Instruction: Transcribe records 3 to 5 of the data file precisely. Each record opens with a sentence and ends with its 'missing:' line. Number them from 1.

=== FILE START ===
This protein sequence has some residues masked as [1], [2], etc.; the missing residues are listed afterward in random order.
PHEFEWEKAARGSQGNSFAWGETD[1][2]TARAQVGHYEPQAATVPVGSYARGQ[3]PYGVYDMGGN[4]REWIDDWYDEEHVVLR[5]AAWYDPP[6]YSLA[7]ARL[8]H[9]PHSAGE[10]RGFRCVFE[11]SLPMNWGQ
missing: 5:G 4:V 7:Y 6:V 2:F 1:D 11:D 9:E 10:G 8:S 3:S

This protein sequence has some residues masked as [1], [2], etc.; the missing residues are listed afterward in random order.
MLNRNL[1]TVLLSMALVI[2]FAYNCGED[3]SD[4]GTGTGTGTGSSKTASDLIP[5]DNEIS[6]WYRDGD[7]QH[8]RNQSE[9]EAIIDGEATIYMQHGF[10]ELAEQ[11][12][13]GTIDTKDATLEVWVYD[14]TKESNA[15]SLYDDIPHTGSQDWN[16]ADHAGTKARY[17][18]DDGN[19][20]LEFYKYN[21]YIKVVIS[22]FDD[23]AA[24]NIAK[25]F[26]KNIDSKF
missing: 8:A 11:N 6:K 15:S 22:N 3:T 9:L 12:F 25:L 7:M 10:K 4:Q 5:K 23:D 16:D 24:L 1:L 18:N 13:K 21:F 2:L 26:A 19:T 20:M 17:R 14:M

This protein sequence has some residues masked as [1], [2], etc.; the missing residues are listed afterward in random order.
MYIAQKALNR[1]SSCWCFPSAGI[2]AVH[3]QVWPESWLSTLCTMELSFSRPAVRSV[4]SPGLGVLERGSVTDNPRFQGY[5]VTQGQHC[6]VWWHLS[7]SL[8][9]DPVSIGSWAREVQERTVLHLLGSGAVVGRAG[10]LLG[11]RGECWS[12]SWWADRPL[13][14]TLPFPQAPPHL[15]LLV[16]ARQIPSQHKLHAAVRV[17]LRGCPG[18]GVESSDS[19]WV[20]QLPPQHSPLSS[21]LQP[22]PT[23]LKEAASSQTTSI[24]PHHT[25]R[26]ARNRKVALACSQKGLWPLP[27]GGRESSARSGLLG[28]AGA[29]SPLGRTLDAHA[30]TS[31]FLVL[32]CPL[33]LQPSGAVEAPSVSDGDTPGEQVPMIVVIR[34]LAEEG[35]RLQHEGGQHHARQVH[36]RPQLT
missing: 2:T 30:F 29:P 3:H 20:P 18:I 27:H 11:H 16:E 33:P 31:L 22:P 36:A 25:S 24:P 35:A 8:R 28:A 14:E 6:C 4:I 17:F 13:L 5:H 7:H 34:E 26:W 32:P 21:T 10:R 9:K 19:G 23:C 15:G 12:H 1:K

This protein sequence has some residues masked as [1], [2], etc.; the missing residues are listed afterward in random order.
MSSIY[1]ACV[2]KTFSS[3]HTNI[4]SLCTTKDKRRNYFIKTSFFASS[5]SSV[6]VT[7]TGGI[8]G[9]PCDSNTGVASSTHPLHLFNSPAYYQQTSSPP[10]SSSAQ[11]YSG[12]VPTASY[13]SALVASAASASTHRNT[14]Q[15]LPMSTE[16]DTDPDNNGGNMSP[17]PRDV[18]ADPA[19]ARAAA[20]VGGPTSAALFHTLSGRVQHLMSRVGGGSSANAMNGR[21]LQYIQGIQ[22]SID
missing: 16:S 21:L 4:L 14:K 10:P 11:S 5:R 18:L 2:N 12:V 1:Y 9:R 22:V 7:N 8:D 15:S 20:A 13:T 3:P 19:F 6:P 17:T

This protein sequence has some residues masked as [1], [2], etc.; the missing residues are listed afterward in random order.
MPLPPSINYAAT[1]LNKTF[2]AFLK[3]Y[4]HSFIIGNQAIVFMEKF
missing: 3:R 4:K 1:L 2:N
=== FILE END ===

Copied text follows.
This protein sequence has some residues masked as [1], [2], etc.; the missing residues are listed afterward in random order.
MYIAQKALNR[1]SSCWCFPSAGI[2]AVH[3]QVWPESWLSTLCTMELSFSRPAVRSV[4]SPGLGVLERGSVTDNPRFQGY[5]VTQGQHC[6]VWWHLS[7]SL[8][9]DPVSIGSWAREVQERTVLHLLGSGAVVGRAG[10]LLG[11]RGECWS[12]SWWADRPL[13][14]TLPFPQAPPHL[15]LLV[16]ARQIPSQHKLHAAVRV[17]LRGCPG[18]GVESSDS[19]WV[20]QLPPQHSPLSS[21]LQP[22]PT[23]LKEAASSQTTSI[24]PHHT[25]R[26]ARNRKVALACSQKGLWPLP[27]GGRESSARSGLLG[28]AGA[29]SPLGRTLDAHA[30]TS[31]FLVL[32]CPL[33]LQPSGAVEAPSVSDGDTPGEQVPMIVVIR[34]LAEEG[35]RLQHEGGQHHARQVH[36]RPQLT
missing: 2:T 30:F 29:P 3:H 20:P 18:I 27:H 11:H 16:E 33:P 31:L 22:P 36:A 25:S 24:P 35:A 8:R 28:A 14:E 6:C 4:I 17:F 13:L 5:H 7:H 34:E 26:W 32:P 21:T 10:R 9:K 19:G 23:C 15:G 12:H 1:K

This protein sequence has some residues masked as [1], [2], etc.; the missing residues are listed afterward in random order.
MSSIY[1]ACV[2]KTFSS[3]HTNI[4]SLCTTKDKRRNYFIKTSFFASS[5]SSV[6]VT[7]TGGI[8]G[9]PCDSNTGVASSTHPLHLFNSPAYYQQTSSPP[10]SSSAQ[11]YSG[12]VPTASY[13]SALVASAASASTHRNT[14]Q[15]LPMSTE[16]DTDPDNNGGNMSP[17]PRDV[18]ADPA[19]ARAAA[20]VGGPTSAALFHTLSGRVQHLMSRVGGGSSANAMNGR[21]LQYIQGIQ[22]SID
missing: 16:S 21:L 4:L 14:K 10:P 11:S 5:R 18:L 2:N 12:V 1:Y 9:R 22:V 7:N 8:D 15:S 20:A 13:T 3:P 19:F 6:P 17:T

This protein sequence has some residues masked as [1], [2], etc.; the missing residues are listed afterward in random order.
MPLPPSINYAAT[1]LNKTF[2]AFLK[3]Y[4]HSFIIGNQAIVFMEKF
missing: 3:R 4:K 1:L 2:N